The marathon of speeches that the US capital Washington witnessed last week cleared the view as to what is needed for Palestinians to reach their coveted independent state. Clearing the view, however, doesn’t necessarily mean that getting a state will be easy or attainable in the near future.
People wanting to reach statehood need to be united, set clear and realistic goals as to its borders and have a blueprint for how to reach statehood and not just declare it.
Hidden in the two speeches of US President Barack Obama are some clear hints at how Palestinians can accomplish their national goals.
While both Obama and Israeli Prime Minister Benjamin Netanyahu criticised the recent Fateh-Hamas reconciliation, it is easy to see the differences. Obama did not oppose it, but called on Palestinians to provide answers to the demands of the international community, whereas Netanyahu simply called on Palestinians to tear their reconciliation agreement.
The cohesiveness of any people is an essential component for seeking independence. No people has been able to reach statehood when divided. While the new Palestinian government will most certainly comply with international demands, refusing reconciliation will be national suicide.
The Obama administration and the international community which accepted the Harriri government despite the presence of Hizbollah ministers in its composition cannot reject the upcoming Mahmoud Abbas government made up of technocrats who are neither Hamas nor Fateh members.
The 1967 borders with mutually agreed-to land swaps is now etched in US policy as the basis for talks. For months, the international community has been waiting the position of the Obama administration on the issue of the territorial basis for talks. The Quartet, made up of the US, the EU, Russia and the UN, postponed two previously announced meetings for fear that their adoption of the 1967 borders as the basis for talks would cause a major negative reaction from Israel.
Speaking to AIPAC, Obama came out full force in defending this particular clause in his earlier speech that was largely aimed at the Arab Spring. Not only did Obama criticise Netanyahu and company for distorting what he said, he also defended his idea as necessary, noting that the cost of procrastination will be further international isolation of Israel.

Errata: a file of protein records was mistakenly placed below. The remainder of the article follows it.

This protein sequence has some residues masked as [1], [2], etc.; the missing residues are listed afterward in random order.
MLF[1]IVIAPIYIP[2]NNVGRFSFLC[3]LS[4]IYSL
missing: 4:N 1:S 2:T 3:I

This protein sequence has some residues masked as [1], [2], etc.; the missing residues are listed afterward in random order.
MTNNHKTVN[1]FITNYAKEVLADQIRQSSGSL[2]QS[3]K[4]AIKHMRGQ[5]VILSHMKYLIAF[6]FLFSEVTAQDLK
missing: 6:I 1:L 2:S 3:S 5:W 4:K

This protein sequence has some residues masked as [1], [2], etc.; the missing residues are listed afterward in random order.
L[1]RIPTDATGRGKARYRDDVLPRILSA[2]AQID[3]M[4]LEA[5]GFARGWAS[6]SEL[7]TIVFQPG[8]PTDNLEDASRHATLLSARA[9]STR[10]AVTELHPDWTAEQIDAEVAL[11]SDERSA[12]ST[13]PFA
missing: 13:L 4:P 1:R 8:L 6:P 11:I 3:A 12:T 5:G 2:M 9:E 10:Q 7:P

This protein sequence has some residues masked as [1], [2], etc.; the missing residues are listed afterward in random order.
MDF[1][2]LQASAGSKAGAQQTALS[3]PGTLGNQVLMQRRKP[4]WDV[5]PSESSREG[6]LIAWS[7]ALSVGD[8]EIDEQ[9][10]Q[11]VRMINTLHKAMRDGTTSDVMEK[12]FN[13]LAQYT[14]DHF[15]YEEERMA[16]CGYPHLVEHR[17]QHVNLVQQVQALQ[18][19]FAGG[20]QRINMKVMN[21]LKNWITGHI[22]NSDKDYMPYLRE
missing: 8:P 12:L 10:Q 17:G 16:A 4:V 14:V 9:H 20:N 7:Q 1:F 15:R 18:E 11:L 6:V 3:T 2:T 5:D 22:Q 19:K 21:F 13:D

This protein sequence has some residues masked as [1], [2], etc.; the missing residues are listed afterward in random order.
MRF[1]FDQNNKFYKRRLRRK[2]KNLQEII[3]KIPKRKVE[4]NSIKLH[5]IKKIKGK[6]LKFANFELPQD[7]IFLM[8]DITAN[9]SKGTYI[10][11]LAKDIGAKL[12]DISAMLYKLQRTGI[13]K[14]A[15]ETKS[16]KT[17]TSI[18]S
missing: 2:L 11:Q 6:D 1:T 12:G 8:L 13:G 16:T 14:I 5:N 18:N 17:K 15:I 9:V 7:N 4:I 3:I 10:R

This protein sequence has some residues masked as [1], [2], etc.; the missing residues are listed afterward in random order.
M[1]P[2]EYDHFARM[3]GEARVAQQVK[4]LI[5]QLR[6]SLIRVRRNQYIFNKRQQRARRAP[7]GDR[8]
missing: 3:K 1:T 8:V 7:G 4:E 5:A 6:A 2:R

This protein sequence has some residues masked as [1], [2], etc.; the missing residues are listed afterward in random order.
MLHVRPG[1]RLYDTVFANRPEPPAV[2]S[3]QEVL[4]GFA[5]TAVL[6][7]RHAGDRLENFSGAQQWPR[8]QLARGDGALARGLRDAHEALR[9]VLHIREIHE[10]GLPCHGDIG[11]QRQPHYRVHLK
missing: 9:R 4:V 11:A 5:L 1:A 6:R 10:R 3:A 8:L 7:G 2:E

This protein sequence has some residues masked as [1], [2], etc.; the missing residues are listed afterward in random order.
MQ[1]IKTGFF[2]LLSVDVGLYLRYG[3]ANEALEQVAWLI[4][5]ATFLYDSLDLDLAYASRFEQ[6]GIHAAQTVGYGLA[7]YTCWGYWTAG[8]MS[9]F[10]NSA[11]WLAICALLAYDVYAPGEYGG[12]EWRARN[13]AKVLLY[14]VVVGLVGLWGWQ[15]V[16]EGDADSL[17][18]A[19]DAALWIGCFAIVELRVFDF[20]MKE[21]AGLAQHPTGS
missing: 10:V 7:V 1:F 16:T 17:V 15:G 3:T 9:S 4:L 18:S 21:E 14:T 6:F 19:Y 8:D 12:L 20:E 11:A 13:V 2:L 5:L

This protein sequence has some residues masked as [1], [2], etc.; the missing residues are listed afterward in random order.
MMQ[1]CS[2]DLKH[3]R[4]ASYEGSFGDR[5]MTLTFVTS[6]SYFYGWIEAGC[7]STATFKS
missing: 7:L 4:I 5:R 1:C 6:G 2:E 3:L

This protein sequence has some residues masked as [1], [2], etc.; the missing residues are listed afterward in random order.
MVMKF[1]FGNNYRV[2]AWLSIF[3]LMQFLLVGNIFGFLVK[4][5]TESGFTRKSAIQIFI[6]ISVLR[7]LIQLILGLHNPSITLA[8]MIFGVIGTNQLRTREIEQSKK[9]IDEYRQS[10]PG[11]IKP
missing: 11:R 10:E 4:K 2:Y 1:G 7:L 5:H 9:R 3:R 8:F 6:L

After Obama took this position to the pro-Israel lobby, not only did he get scores of applause, his speech also got support from an unusual source. The Israeli prime minister, Benjamin Netanyahu, who one day earlier publicly lectured Obama on the issue of Israel’s so called indefensible borders, publicly praised Obama’s AIPAC speech even though it was no different at all from the earlier speech to which Netanyahu objected.
Netanyahu did not have any further meetings with the US president and there is no indication that he received any secret assurances since his public outburst at the White House.
Obama was also clear about the other neighbhours of Palestine, namely, Egypt and Jordan. This removes Israel’s claims to the Jordan Valley as well as any other deal with Jordan in which Palestine will be less than an independent state.
International partners in the Quartet immediately welcomed the demarcation and Palestinians can and must work now based on this public position.
With the people united, and with the borders of Palestine clear, what remains is how to reach the statehood goal.
Obama is correct that going to the UN will not produce statehood. However, Obama himself explained why Palestinians feel forced to go to the international body. The failure of any agreement and the overwhelming international support for a resolution are the reasons why Palestinians want to go to the UN, Obama said.
While Obama’s explanation is meant to encourage Israel to reach a bilateral agreement with the Palestinians, there is a hidden message here. While the US (for domestic reasons and because of the pro-Israel lobby) might choose to vote against such a declaration, it is clear that the Obama administration will understand that this is the only nonviolent alternative left to the Palestinian leadership if the Israelis refuse to accept the now internationally accepted (including by the US) basis for the Palestinian state.
However, what Obama didn’t say and what Palestinians should start thinking about is what happens on the day after the UN General Assembly overwhelmingly issues the birth certificate of the state of Palestine.
The infrastructure of the state of Palestine has been well developed in recent years, most importantly under the direction of Prime Minister Salam Fayyad, but the areas under the control of the Palestinian Authority remain very limited. Palestinians and their supporters, including many pro-peace Israelis, must be ready to use the declaration of statehood to widen the areas of control by the Palestinian Authority.
Teams of Palestinians, along with Israeli and international supporters, must start now laying out detailed plans of what to do in the days following the declaration of statehood. Such acts must be totally nonviolent but will for sure be legitimate because they will enforce such a declaration on the ground.
While it is not clear how far such an effort will go and how much land it will reap, the preparation as well as the implementation of this idea will add to the pressure on Israel and its US patron to move the negotiating process at least to declare the framework for peace.